New Delhi: For a long time now, all of us covering the Congress party have been prepped for a "big" event - the party managers have been talking about the party number two Rahul Gandhi meeting us for a press conference.
What's the big deal, most people would say. But if you are a reporter covering the Congress party, you have no idea what this party leader thinks on any issue. You don't know if he is for or against death penalty, you have no idea how he's planning to tackle Narendra Modi, and yes, no idea whether he supported the ordinance on convicted lawmakers or not.
We wouldn't have imagined that we would know very soon. So there was the party's spin doctor-in-chief Ajay Maken, at a very routine event to inaugurate the Press Club's new gym, built with his MPLAD fund, trying to defend why the ordinance was perfect in law.
Just when he was failing to convince us cynical hacks, we saw his secretary waving a phone. It was obviously a call he couldn't say no to as he stopped the press conference and said "I have to take this call.'' It amused us all to see him rush off and we asked out loud, "Mr Maken, is it Sonia or Rahul?"
But none of us really expected what Mr Maken announced next. "You will be very pleased and pleasantly surprised to know that Rahul Gandhiji will be joining us very soon." I don't know about pleased but the last time I attended Rahul Gandhi's press conference was in 2008 in Orissa on his first Discovery of India tour. So this was going to be a big story, of that I was sure.
As I alerted NDTV editors to expect this press conference, I saw Special Protection Group (SPG) arrive. That meant only those of us who turned up for Ajay Maken's press conference would get to attend Rahul's - I could see the other poor reporters on the beat killing themselves for missing out this one. They would have some explaining to do to their editors.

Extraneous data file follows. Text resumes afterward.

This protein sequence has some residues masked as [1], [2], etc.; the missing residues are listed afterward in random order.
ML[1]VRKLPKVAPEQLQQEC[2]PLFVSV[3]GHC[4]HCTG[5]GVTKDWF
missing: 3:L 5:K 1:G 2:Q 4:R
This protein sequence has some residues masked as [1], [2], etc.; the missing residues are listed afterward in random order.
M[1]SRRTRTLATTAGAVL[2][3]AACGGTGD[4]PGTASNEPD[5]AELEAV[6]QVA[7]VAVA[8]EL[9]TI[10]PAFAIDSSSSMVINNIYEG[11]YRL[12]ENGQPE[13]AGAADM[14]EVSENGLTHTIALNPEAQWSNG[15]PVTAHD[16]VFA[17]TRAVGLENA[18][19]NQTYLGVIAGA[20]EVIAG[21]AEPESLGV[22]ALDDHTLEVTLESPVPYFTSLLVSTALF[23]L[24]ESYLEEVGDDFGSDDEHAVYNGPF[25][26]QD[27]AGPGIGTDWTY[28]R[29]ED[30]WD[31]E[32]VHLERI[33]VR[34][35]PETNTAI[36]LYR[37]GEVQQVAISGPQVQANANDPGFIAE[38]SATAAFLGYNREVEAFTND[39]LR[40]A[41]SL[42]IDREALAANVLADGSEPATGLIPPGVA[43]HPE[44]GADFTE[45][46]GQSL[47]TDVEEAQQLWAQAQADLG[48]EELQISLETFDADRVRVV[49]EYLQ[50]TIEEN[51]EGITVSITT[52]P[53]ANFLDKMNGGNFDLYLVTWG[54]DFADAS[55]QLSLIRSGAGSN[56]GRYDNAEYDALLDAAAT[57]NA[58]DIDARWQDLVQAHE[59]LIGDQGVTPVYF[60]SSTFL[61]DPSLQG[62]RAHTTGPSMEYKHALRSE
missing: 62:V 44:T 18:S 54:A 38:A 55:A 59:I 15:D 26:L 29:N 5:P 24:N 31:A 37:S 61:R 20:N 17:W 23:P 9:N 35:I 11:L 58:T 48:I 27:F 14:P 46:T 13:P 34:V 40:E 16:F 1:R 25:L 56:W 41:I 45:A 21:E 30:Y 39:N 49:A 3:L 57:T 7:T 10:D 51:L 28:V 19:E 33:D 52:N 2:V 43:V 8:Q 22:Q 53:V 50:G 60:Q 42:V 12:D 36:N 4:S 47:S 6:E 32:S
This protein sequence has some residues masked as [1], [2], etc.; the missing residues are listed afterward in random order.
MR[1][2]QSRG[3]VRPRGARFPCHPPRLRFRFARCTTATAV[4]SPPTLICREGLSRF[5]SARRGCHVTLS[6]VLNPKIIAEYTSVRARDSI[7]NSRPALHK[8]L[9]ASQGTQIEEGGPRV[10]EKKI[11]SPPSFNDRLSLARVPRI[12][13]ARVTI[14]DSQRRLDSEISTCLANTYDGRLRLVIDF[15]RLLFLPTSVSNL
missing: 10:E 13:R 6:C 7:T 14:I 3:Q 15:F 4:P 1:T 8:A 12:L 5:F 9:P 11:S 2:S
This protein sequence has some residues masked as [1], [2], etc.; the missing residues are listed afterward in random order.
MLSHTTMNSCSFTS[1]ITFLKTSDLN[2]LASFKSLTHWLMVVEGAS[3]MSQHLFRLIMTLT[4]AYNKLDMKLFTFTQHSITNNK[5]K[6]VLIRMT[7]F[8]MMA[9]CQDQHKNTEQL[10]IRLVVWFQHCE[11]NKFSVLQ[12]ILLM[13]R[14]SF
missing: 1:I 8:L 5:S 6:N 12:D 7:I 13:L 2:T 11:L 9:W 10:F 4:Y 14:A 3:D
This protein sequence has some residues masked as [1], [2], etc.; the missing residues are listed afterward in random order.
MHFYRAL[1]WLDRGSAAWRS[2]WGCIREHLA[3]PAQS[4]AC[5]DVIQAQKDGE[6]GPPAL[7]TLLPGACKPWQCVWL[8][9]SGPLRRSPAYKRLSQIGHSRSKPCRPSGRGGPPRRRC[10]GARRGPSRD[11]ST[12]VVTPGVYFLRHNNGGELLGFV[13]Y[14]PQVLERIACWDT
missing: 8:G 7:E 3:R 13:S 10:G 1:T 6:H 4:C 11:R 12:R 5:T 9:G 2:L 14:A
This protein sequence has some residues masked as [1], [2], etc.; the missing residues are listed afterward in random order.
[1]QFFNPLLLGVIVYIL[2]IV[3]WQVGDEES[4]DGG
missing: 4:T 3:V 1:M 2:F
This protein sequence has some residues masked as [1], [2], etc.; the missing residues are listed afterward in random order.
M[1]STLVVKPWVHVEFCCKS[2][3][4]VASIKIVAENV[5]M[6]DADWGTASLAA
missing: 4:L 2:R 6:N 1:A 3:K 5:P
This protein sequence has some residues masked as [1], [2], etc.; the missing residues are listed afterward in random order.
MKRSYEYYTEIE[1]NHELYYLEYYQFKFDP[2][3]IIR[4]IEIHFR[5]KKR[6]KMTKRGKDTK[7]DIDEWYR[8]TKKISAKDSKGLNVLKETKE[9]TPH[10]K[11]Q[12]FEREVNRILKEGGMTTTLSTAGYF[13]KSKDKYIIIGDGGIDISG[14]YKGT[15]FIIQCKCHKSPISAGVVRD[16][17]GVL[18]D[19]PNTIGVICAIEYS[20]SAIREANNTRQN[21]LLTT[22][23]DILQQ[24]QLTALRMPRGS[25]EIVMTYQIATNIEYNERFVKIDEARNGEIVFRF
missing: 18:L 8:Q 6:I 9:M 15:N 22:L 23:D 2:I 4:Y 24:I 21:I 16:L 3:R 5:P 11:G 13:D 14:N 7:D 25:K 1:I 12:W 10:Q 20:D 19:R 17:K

Ushered in by Press Club members, since it was their event after all, Rahul was his usual, 'let's get straight down to business' self. He wanted to start speaking immediately but journalists compering the show weren't going to let him get away with it. "Hang on, Rahul," said veteran Anand Sahay, to which the Vice President laughed and accepted. So we heard a nice warm story about how Rahul's father, Rajiv Gandhi, had come to the Press Club last when OB vans were brand new and how things had changed since then.
Rahul didn't acknowledge that at all. "This is not a press conference, I'll just say what I have to say as I heard Ajay Maken is being questioned about the ordinance and I wanted to make my stand clear and that's why I came."
Then he proceeded to virtually tear the ordinance apart with his "complete nonsense" comment; he even suggested it be "torn apart and thrown away", effectively ensuring that the ordinance which Mr Maken had been defending would never see the light of day.
If this was Twitter and Rahul had tweeted this and refused to explain any further like his friend and colleague Milind Deora did, I would have understood. But for him not to take any questions, not to explain why he had kept quiet so far, not explain how his mother Sonia Gandhi felt about this or whether he had spoken to the Prime Minister Dr Manmohan Singh or not, seemed unfair.
It was unfair to journalists, but most of all, it seemed unfair to someone who he seemed to back all along - Dr Manmohan Singh, who is far away in the US.
Dr Singh has been forced to issue a reaction from Washington ahead of a very important and much-watched meeting with US president Barack Obama. Back home the opposition has begun to demand his resignation.